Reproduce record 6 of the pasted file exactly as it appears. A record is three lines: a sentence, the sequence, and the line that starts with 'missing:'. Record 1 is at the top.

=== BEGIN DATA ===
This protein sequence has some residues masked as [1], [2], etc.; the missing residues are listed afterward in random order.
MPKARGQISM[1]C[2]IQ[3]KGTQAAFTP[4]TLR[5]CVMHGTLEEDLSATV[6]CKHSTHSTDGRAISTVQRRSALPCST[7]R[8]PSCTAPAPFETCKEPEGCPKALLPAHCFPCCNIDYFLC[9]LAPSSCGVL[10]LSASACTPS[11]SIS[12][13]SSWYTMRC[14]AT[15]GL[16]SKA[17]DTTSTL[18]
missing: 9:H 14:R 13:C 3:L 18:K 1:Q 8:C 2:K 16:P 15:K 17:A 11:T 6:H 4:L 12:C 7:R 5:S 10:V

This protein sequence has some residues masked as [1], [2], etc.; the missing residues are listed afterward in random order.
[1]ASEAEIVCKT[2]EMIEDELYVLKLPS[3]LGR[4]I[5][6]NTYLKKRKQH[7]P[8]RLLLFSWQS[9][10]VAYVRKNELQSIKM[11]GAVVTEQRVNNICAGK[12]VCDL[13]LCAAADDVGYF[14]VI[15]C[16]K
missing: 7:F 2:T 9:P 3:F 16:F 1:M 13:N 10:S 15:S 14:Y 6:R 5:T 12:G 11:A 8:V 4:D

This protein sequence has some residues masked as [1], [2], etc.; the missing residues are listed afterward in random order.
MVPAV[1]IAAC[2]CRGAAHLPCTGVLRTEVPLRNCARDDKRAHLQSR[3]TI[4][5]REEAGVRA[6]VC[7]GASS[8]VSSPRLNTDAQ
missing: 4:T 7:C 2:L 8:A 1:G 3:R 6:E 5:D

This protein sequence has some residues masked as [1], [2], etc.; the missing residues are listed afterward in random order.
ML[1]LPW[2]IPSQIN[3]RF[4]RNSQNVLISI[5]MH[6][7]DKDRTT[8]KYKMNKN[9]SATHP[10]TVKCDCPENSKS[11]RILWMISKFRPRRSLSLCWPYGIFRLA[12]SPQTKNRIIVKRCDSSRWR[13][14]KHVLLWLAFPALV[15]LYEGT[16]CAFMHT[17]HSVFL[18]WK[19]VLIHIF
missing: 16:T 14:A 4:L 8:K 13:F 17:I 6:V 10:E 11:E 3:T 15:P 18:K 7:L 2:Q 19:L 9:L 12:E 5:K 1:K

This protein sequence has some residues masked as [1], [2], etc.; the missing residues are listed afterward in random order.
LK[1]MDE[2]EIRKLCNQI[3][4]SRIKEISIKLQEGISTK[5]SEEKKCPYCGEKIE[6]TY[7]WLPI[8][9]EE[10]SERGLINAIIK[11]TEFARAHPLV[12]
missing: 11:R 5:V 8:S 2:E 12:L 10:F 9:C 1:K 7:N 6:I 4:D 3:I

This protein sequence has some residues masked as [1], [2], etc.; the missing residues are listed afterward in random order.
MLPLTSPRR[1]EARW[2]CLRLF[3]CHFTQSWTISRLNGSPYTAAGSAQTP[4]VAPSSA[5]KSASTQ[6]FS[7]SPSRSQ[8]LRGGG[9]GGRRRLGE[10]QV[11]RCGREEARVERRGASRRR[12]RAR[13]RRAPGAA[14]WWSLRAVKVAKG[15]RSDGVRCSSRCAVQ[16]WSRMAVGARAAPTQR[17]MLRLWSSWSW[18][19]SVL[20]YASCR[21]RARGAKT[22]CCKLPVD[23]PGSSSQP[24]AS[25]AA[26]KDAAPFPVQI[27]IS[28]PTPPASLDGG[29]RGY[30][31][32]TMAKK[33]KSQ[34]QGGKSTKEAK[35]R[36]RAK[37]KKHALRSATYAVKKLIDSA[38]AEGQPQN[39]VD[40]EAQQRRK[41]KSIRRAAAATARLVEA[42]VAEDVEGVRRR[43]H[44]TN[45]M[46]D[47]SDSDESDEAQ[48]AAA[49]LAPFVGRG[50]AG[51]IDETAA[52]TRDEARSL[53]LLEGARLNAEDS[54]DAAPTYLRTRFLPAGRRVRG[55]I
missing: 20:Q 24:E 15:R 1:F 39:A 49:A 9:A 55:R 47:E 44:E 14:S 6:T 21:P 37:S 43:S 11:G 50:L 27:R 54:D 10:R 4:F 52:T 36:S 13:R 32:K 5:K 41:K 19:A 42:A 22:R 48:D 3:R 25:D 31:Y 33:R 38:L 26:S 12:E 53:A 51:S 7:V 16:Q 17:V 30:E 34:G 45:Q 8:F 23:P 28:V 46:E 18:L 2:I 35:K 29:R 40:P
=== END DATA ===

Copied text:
This protein sequence has some residues masked as [1], [2], etc.; the missing residues are listed afterward in random order.
MLPLTSPRR[1]EARW[2]CLRLF[3]CHFTQSWTISRLNGSPYTAAGSAQTP[4]VAPSSA[5]KSASTQ[6]FS[7]SPSRSQ[8]LRGGG[9]GGRRRLGE[10]QV[11]RCGREEARVERRGASRRR[12]RAR[13]RRAPGAA[14]WWSLRAVKVAKG[15]RSDGVRCSSRCAVQ[16]WSRMAVGARAAPTQR[17]MLRLWSSWSW[18][19]SVL[20]YASCR[21]RARGAKT[22]CCKLPVD[23]PGSSSQP[24]AS[25]AA[26]KDAAPFPVQI[27]IS[28]PTPPASLDGG[29]RGY[30][31][32]TMAKK[33]KSQ[34]QGGKSTKEAK[35]R[36]RAK[37]KKHALRSATYAVKKLIDSA[38]AEGQPQN[39]VD[40]EAQQRRK[41]KSIRRAAAATARLVEA[42]VAEDVEGVRRR[43]H[44]TN[45]M[46]D[47]SDSDESDEAQ[48]AAA[49]LAPFVGRG[50]AG[51]IDETAA[52]TRDEARSL[53]LLEGARLNAEDS[54]DAAPTYLRTRFLPAGRRVRG[55]I
missing: 20:Q 24:E 15:R 1:F 39:A 49:A 9:A 55:R 47:E 44:E 14:S 6:T 21:P 37:S 43:S 11:G 50:L 27:R 54:D 10:R 4:F 52:T 36:S 13:R 32:K 5:K 41:K 19:A 42:A 22:R 48:D 3:R 25:D 31:Y 33:R 38:L 26:S 12:E 53:A 51:S 7:V 16:Q 17:V 30:E 34:G 45:Q 8:F 23:P 28:V 46:E 18:L 2:I 35:K 29:R 40:P